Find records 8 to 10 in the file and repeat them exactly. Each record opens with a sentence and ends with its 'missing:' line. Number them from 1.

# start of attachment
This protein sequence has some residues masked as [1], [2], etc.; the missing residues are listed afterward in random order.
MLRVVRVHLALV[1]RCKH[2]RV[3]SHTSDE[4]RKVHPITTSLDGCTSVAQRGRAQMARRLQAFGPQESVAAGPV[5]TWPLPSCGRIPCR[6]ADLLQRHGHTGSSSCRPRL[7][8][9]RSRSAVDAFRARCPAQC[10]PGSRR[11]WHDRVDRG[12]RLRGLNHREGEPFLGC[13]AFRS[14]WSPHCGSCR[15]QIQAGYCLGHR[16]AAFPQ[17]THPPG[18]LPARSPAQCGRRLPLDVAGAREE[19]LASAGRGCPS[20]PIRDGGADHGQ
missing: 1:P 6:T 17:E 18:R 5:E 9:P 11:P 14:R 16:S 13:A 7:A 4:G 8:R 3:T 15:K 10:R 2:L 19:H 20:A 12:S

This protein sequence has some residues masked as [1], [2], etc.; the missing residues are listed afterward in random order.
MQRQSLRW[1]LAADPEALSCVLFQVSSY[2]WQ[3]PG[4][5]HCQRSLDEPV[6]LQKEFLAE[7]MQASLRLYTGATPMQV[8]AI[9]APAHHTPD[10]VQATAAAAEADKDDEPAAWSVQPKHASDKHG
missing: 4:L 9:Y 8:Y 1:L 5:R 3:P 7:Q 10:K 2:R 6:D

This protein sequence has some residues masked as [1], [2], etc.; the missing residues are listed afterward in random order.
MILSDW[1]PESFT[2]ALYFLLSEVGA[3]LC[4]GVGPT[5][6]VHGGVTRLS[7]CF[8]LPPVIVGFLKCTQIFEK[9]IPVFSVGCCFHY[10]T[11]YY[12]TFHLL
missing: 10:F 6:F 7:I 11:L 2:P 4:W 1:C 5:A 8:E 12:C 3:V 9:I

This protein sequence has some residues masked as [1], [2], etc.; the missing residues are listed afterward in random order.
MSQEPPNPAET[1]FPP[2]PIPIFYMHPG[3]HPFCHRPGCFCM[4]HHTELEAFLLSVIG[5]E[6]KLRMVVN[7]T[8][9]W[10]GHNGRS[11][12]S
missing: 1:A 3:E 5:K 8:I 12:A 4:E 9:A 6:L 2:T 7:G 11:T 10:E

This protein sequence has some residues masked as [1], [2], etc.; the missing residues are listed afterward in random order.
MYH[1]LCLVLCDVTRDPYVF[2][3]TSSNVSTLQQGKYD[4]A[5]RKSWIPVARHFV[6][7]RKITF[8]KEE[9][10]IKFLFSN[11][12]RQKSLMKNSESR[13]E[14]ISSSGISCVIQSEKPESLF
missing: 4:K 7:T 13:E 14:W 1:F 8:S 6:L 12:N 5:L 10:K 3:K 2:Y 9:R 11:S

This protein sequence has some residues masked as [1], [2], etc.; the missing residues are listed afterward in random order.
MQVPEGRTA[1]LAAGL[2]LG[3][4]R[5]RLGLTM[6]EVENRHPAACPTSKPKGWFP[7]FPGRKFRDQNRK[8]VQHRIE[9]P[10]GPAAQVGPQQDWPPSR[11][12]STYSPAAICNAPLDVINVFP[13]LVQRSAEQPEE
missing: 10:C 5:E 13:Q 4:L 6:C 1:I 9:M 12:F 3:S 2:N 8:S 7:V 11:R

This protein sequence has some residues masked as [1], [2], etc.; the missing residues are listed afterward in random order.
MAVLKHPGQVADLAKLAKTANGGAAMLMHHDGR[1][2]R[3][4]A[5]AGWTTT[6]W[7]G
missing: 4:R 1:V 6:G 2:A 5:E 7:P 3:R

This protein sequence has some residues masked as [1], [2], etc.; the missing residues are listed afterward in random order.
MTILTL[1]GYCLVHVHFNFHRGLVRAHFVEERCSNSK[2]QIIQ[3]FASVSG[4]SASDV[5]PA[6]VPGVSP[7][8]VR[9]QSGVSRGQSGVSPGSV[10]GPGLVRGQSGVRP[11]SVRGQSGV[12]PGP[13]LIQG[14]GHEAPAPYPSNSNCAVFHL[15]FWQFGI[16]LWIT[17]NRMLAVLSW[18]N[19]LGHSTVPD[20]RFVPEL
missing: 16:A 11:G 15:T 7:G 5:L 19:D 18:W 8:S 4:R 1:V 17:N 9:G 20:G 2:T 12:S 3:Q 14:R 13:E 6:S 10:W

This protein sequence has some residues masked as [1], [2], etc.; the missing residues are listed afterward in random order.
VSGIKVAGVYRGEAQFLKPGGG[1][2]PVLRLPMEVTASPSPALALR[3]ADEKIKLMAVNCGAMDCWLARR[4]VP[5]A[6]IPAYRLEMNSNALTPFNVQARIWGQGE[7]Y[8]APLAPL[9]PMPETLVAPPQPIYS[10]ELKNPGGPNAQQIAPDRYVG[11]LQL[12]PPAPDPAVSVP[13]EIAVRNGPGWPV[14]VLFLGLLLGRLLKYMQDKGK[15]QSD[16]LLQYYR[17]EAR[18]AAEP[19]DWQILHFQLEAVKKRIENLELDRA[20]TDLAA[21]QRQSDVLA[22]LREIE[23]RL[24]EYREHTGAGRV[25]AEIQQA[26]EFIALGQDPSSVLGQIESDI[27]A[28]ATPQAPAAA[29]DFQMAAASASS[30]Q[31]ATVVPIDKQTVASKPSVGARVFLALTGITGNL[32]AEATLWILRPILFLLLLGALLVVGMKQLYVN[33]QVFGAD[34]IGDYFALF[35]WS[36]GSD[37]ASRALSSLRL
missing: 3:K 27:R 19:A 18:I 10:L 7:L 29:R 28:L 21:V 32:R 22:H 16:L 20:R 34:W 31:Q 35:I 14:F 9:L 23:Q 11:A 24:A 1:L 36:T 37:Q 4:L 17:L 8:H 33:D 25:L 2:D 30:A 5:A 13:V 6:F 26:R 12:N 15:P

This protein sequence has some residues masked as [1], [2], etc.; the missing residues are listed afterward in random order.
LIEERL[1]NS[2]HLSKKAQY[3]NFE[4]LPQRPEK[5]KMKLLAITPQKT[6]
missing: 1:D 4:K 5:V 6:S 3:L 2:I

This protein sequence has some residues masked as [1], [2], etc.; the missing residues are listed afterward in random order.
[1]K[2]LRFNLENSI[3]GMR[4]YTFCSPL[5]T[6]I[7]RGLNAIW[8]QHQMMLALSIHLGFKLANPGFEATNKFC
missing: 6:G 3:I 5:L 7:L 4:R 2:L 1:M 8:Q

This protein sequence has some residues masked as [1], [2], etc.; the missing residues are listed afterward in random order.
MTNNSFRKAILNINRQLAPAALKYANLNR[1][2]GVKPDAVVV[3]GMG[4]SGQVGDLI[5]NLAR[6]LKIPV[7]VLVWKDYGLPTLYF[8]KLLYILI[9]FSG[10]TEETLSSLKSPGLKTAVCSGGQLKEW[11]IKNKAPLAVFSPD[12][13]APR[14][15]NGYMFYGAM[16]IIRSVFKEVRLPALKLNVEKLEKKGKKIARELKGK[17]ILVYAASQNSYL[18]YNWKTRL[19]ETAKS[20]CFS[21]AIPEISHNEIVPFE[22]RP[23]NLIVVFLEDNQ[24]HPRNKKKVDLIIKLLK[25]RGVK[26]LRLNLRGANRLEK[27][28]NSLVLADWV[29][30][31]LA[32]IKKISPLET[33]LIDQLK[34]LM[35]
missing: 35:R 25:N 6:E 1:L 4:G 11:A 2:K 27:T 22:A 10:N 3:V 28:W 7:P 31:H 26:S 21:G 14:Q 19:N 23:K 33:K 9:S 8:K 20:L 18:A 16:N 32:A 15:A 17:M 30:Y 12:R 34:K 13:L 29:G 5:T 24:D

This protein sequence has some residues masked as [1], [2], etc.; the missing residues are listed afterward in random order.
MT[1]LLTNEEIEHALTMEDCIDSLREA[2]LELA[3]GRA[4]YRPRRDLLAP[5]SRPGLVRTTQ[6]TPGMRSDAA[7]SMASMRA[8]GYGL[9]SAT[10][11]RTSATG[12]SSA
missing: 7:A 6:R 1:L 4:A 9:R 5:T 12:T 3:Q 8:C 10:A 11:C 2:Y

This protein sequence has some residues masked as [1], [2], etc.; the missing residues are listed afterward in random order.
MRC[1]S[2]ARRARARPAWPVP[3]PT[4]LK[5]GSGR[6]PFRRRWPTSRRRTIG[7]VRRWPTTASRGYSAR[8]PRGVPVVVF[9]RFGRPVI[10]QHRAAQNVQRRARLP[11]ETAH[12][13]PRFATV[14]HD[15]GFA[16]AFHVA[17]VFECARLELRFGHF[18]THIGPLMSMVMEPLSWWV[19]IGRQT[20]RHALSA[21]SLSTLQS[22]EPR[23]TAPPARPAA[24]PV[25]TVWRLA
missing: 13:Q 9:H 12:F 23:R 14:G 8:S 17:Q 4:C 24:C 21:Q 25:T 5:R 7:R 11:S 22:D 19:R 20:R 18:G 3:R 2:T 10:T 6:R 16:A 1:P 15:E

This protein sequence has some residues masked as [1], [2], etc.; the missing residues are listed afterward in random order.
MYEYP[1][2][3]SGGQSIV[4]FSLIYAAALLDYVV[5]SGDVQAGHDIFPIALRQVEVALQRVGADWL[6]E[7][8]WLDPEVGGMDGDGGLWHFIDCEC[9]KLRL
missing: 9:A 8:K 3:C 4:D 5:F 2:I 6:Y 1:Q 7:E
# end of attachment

This protein sequence has some residues masked as [1], [2], etc.; the missing residues are listed afterward in random order.
MTILTL[1]GYCLVHVHFNFHRGLVRAHFVEERCSNSK[2]QIIQ[3]FASVSG[4]SASDV[5]PA[6]VPGVSP[7][8]VR[9]QSGVSRGQSGVSPGSV[10]GPGLVRGQSGVRP[11]SVRGQSGV[12]PGP[13]LIQG[14]GHEAPAPYPSNSNCAVFHL[15]FWQFGI[16]LWIT[17]NRMLAVLSW[18]N[19]LGHSTVPD[20]RFVPEL
missing: 16:A 11:G 15:T 7:G 5:L 19:D 18:W 8:S 4:R 1:V 17:N 9:G 20:G 2:T 12:S 3:Q 14:R 13:E 6:S 10:W

This protein sequence has some residues masked as [1], [2], etc.; the missing residues are listed afterward in random order.
VSGIKVAGVYRGEAQFLKPGGG[1][2]PVLRLPMEVTASPSPALALR[3]ADEKIKLMAVNCGAMDCWLARR[4]VP[5]A[6]IPAYRLEMNSNALTPFNVQARIWGQGE[7]Y[8]APLAPL[9]PMPETLVAPPQPIYS[10]ELKNPGGPNAQQIAPDRYVG[11]LQL[12]PPAPDPAVSVP[13]EIAVRNGPGWPV[14]VLFLGLLLGRLLKYMQDKGK[15]QSD[16]LLQYYR[17]EAR[18]AAEP[19]DWQILHFQLEAVKKRIENLELDRA[20]TDLAA[21]QRQSDVLA[22]LREIE[23]RL[24]EYREHTGAGRV[25]AEIQQA[26]EFIALGQDPSSVLGQIESDI[27]A[28]ATPQAPAAA[29]DFQMAAASASS[30]Q[31]ATVVPIDKQTVASKPSVGARVFLALTGITGNL[32]AEATLWILRPILFLLLLGALLVVGMKQLYVN[33]QVFGAD[34]IGDYFALF[35]WS[36]GSD[37]ASRALSSLRL
missing: 3:K 27:R 19:A 18:I 10:L 7:L 29:R 28:L 21:V 32:R 22:H 16:L 20:R 34:W 31:Q 35:I 14:F 9:L 23:Q 11:A 24:A 1:L 36:T 37:Q 4:L 17:L 8:H 33:D 25:L 2:D 30:A 5:A 13:V 6:F 26:R 12:N 15:P

This protein sequence has some residues masked as [1], [2], etc.; the missing residues are listed afterward in random order.
LIEERL[1]NS[2]HLSKKAQY[3]NFE[4]LPQRPEK[5]KMKLLAITPQKT[6]
missing: 1:D 4:K 5:V 6:S 3:L 2:I